Choosing your palette is not as difficult as you may think. Let me give you an example. I’m also a rock climber. Some climbers take all of the gear they think they may need during a climb while others only take the gear they anticipate that they’ll need. I had one climbing friend ask another partner one day, “So what gear do you take with you?” The second answered, “It depends on the climb.” And so it is with your palette. Choose your palette, don’t let it choose you.
Look, I get it, some people like the palette they work with. That’s completely acceptable and I certainly have colors that I like more than others as well. But the answer, as always, is that it depends. Really, it depends. If you want to paint earth tones then break out your earth tones. If you want to do all blue then leave the yellows in the drawer. Deciding what you’re going to paint, if even you’re not sure how you’ll get there procedurally, can be a pretty big deal at the outset.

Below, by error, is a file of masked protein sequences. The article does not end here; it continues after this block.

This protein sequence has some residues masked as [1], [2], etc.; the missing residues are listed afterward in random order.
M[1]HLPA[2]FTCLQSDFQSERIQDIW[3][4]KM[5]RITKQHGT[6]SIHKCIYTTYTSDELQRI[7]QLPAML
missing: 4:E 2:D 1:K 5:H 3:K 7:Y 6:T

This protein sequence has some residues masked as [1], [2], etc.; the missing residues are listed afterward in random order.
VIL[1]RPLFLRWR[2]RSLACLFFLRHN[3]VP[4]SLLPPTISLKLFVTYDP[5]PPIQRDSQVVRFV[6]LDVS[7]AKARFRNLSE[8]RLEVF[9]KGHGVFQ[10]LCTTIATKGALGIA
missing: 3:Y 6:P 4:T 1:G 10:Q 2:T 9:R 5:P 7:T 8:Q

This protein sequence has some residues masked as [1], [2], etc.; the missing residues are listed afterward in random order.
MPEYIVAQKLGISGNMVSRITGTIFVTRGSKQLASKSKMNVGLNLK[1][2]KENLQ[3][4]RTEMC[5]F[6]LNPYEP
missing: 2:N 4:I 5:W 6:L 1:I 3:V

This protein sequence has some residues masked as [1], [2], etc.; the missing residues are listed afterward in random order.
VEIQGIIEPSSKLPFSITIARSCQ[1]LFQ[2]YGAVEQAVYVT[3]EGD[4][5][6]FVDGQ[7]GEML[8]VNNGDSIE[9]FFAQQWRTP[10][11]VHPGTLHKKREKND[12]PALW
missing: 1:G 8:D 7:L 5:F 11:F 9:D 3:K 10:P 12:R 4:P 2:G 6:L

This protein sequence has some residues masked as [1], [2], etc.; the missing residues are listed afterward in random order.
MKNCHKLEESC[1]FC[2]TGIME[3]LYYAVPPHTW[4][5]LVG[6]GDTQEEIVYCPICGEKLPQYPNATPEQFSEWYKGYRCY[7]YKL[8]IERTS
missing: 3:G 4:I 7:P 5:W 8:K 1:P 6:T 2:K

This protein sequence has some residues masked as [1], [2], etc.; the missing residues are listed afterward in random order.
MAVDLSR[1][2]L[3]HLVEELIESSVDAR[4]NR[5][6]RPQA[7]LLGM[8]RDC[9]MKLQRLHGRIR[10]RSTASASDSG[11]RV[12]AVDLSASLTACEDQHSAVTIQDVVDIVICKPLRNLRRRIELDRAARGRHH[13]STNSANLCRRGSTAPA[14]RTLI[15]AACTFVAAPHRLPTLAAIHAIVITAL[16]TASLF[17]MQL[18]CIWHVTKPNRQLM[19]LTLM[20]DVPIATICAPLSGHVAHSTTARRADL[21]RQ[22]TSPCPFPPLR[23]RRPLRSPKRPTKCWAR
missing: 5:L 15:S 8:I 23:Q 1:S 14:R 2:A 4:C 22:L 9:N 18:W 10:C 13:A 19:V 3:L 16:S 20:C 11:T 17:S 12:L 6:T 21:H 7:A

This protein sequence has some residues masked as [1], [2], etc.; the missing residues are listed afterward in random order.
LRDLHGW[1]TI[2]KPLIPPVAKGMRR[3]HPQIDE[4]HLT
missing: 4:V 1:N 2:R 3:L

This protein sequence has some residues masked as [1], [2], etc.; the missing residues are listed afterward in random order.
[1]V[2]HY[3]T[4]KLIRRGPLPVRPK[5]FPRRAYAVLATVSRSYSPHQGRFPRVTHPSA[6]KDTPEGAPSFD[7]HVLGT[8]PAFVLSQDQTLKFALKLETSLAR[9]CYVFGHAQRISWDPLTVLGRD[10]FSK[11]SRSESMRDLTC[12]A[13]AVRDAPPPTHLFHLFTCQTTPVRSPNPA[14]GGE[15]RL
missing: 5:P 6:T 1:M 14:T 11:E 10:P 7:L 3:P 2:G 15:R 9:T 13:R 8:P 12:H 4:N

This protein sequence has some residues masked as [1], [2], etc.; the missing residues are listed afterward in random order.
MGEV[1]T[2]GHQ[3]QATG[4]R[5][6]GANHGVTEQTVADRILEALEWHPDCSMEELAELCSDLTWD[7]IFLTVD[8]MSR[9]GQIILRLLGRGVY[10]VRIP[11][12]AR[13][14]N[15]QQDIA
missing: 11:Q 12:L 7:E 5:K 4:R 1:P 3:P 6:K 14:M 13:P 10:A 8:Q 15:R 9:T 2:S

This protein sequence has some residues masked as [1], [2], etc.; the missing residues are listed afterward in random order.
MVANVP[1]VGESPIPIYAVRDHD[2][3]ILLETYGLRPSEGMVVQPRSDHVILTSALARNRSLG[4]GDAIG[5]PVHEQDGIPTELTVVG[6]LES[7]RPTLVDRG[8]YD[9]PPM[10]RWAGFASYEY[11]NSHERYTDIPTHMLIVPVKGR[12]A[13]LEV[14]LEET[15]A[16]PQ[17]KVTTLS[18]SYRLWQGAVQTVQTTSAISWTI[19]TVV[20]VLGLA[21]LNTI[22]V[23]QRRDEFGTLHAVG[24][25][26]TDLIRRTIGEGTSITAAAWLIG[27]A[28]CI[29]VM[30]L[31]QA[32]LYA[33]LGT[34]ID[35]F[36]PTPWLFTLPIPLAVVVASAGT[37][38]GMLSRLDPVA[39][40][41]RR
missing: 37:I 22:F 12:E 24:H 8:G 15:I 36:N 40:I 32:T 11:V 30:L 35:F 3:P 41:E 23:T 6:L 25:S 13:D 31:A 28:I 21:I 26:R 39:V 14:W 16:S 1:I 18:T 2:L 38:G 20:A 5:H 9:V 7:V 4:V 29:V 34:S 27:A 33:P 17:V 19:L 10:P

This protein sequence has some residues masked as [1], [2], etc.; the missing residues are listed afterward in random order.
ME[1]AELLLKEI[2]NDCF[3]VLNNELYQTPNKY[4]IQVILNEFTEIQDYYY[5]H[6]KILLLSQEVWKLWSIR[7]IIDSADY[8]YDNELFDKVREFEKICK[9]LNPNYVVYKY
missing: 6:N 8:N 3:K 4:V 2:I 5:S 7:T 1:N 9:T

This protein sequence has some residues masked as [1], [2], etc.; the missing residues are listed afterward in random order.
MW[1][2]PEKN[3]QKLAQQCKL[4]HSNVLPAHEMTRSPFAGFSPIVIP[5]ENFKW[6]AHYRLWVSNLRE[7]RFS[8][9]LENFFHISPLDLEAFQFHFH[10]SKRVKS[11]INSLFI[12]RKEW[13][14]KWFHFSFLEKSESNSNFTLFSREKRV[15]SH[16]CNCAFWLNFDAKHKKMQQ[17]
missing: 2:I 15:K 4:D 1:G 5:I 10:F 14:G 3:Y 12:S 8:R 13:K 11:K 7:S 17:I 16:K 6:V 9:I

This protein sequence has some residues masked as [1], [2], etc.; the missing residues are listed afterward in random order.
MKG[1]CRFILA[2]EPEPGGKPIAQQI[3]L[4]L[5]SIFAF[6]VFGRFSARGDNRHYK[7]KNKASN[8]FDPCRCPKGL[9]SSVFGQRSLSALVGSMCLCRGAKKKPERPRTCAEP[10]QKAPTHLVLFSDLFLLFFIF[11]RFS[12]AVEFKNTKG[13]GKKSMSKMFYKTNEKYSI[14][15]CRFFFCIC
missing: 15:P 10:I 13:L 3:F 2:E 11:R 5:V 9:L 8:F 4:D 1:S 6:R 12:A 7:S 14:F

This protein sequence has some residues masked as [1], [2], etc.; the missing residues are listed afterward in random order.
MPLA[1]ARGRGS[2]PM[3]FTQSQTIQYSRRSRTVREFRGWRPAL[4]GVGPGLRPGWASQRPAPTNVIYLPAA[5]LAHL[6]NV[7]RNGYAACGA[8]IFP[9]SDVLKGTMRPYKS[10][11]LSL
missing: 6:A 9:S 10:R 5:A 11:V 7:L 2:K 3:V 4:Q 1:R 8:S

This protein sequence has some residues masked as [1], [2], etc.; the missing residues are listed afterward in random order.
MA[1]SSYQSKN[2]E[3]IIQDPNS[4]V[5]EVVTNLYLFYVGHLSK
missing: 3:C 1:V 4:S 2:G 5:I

I think about every single painting before I begin work. Sometimes that thinking takes five minutes. Sometimes it takes years, but I always think first and then get to work once I finally know what I’m doing. My process is more emotional in that I need to feel it to visualize it, but when I do I approach my painting with the right palette in a much more confident and declarative manner. I often also do many studies before committing to a painting. That helps me to decide the palette. In the end, choose your palette based on what you want to paint.
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City VI – Poppy Fields – A carefully chosen palette despite the obvious unpredictability